On Friday I went to a viewing of the documentary, Miss Representation. Many of the quotes that were splashed across the screen were ones I already knew and repeated even. Still, it did not make them any less impactful to see. I was aware of much of the content that the film explored, but sometimes it is nice to be reminded. I walked away from the documentary re-energized about women’s issues.
The Film, “…uncovers a glaring reality we live with every day but fail to see…the film exposes how mainstream media contribute to the under-representation of women in positions of power and influence in America…the collective message that our young women and men overwhelmingly receive is that a woman’s value and power lie in her youth, beauty, and sexuality, and not in her capacity as a leader …”
Miss Representation contends that “You can’t be what you can’t see.” Meaning, if women only see themselves represented as objects of desire for entertainment value in the media, than women will not be able to gain parity in this country. I agree and disagree with this angle.
More women would see themselves as capable and deserving of respect and political power if more capable, respectable women of power were shown on T.V. On the other hand, we all start somewhere. There are intelligent women who are able to be the first, without seeing other women before them, like the famous female astronaut Sally Ride.
However, when Sally Ride went into space in 1983, teenagers were not consumed by a media where women are consistently objectified and made to look like cat-fighting, ass-shaking morons.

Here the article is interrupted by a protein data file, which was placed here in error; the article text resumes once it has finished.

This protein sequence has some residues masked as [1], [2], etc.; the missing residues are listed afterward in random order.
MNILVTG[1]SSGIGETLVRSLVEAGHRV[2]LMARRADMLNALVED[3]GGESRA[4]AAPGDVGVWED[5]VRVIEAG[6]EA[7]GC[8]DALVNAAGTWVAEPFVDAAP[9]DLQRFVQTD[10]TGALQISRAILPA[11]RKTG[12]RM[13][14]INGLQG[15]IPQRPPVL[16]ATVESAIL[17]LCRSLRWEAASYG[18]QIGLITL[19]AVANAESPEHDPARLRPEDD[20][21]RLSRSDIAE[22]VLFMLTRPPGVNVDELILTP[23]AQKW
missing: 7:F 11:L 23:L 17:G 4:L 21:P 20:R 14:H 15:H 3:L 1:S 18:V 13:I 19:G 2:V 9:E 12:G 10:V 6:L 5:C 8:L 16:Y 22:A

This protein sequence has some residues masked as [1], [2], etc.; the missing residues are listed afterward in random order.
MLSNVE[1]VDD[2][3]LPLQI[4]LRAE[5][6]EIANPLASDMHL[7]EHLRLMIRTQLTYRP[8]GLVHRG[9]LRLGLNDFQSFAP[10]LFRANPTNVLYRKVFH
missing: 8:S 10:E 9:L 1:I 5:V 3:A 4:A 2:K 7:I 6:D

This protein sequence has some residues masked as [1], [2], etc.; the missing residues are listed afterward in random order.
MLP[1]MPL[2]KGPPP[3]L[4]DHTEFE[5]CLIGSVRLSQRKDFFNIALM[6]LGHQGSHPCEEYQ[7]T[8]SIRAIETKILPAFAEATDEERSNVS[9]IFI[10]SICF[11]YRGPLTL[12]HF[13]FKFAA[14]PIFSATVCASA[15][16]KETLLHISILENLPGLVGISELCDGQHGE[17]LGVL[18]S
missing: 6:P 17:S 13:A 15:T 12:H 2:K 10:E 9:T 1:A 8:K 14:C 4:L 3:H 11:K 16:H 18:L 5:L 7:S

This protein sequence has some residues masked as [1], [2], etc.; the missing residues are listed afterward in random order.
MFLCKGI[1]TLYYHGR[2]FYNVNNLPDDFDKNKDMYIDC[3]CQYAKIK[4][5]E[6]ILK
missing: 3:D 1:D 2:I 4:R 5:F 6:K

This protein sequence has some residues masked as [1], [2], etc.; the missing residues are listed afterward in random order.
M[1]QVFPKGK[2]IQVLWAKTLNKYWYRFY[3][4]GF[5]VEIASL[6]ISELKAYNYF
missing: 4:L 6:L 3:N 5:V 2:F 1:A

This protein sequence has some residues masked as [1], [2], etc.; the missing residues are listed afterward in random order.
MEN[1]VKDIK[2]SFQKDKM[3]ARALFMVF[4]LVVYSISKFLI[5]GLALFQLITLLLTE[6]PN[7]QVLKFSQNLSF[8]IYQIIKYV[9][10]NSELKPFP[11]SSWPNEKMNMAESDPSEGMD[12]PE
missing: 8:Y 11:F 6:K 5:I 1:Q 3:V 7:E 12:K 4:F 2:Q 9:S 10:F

The Miss Representation website states, “In one week American teenagers spend 31 hours watching TV, 17 hours listening to music, 3 hours watching movies, 4 hours reading magazines, 10 hours online. That’s 10 hours and 45 minutes of media consumption a day.” That means negative images and content is being seen over and over by young women and men. How do we expect boys and men to respect girls and women when the all consuming media does not?
The website provides an interesting graphic that reminds us that women do have power, including in the United States. Still, the severe imbalance of Women in power in the U.S versus in other countries is baffling. 33 countries have had women presidents. Currently, there are 20 female leaders in power. They represent countries such as Liberia, Kosovo and Germany.
The film, running about 90 minutes, was engaging and interesting. The writer and director, Jennifer Siebel Newsom, developed a curriculum with educators for students in grades k-12 that is available through the site. The website is packed with information and resources, including book suggestions, clips and a dinner conversation guide to help young girls and boys talk to their families about the issues.
Though I have seen films like Miss Representation before, everything they say in it is important. The statistics below are a stark and truthful look into women, girls, the media and political power in the United States. I would recommend seeing the film or hosting a screening, if for no other reason than to be reminded of the inadequacies girls and women face everyday in the United States. If you are not angry, you are not paying attention.
- Women hold only 3% of clout positions in the mainstream media (telecommunications, entertainment, publishing and advertising).
- The United States is 90th in the world in terms of women in national legislatures.
- Women hold 17% of the seats in the House of Representatives (the equivalent body in Rwanda is 56.3% female).
- Women are merely 3% of Fortune 500 CEOs.
- About 25% of girls will experience teen dating violence.
- The number of cosmetic surgical procedures performed on youth 18 or younger more than tripled from 1997 to 2007.
- Among youth 18 and younger, liposuction nearly quadrupled between 1997 and 2007 and breast augmentations increased nearly six-fold in the same 10-year period.
- 65% of American women and girls report disordered eating behaviors.